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Misinformation and ManipulationMisinformation and Manipulation

Misinformation and Manipulation

In face of fake news, what are we to do? In this first piece of a three-part series, Carl Hildebrand presents the problem with fake news and proposes its solutions. 

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Misinformation and Manipulation September 24, 2019  |  By Carl Hildebrand
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We hear a lot about fake news – it’s widely recognized as a problem not just for individual consumers of media but for democratic societies en masse. What is fake news and how should we respond to it? It is helpful to understand fake news as part of a bigger problem we can call media manipulation. Laws and policies may help to counter this and, in some cases, will be necessary. But, at best, they offer incomplete solutions. More important is to understand the sort of people we need to become to inoculate ourselves against this form of manipulation.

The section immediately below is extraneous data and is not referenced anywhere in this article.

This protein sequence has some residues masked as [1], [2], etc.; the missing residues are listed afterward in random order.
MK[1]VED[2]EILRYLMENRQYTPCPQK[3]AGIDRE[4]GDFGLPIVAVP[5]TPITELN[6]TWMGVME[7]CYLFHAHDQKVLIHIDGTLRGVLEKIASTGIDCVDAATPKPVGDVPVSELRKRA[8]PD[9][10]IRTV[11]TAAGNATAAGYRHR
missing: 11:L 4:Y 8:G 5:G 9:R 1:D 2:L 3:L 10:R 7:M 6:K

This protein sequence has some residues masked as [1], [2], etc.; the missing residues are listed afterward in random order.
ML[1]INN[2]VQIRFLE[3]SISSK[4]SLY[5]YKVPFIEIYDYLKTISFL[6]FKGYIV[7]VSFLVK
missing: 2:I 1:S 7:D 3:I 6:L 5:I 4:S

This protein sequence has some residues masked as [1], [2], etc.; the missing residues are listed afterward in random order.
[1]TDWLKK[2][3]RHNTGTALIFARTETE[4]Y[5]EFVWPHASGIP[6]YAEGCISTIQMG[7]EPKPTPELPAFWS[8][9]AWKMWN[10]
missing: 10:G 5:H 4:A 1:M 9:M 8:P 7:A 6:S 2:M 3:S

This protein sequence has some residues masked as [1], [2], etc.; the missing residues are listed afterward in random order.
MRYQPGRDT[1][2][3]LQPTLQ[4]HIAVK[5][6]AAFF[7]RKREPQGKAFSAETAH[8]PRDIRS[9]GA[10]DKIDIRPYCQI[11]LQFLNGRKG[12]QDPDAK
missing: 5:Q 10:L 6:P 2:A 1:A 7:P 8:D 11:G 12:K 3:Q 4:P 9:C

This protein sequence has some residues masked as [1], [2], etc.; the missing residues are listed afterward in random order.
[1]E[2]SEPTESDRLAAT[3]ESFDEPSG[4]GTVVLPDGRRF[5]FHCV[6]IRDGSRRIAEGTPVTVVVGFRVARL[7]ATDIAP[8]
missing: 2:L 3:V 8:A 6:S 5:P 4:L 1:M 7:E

Questions like this – about the sort of people we are and need to become – are questions about moral character. To best respond to the problem of fake news we need a sharper understanding of moral character (and as it turns out, the problem of fake news can help us to understand better what moral character is). But before approaching these questions, it will first help to understand what fake news and media manipulation are. It will also help to look at several proposed solutions to the problem and why they are incomplete and, in some cases, worrying. This will be the focus in what follows. The next essay in this series will focus on questions of moral character, providing a philosophical framework on which to build a solution.

If we understand fake news as “false stories that appear to be news” and news as “verifiable information in the public interest,” then fake news is an oxymoron. What we often refer to as fake news is just disinformation, as a UNESCO handbook for journalists points out. This disinformation is also typically intended to influence political views. Part of what makes fake news so pernicious is that it is disinformation meant to control public opinion and it does this by controlling the beliefs of its individual consumers. In other words, its intention is not to inform the public but to manipulate it.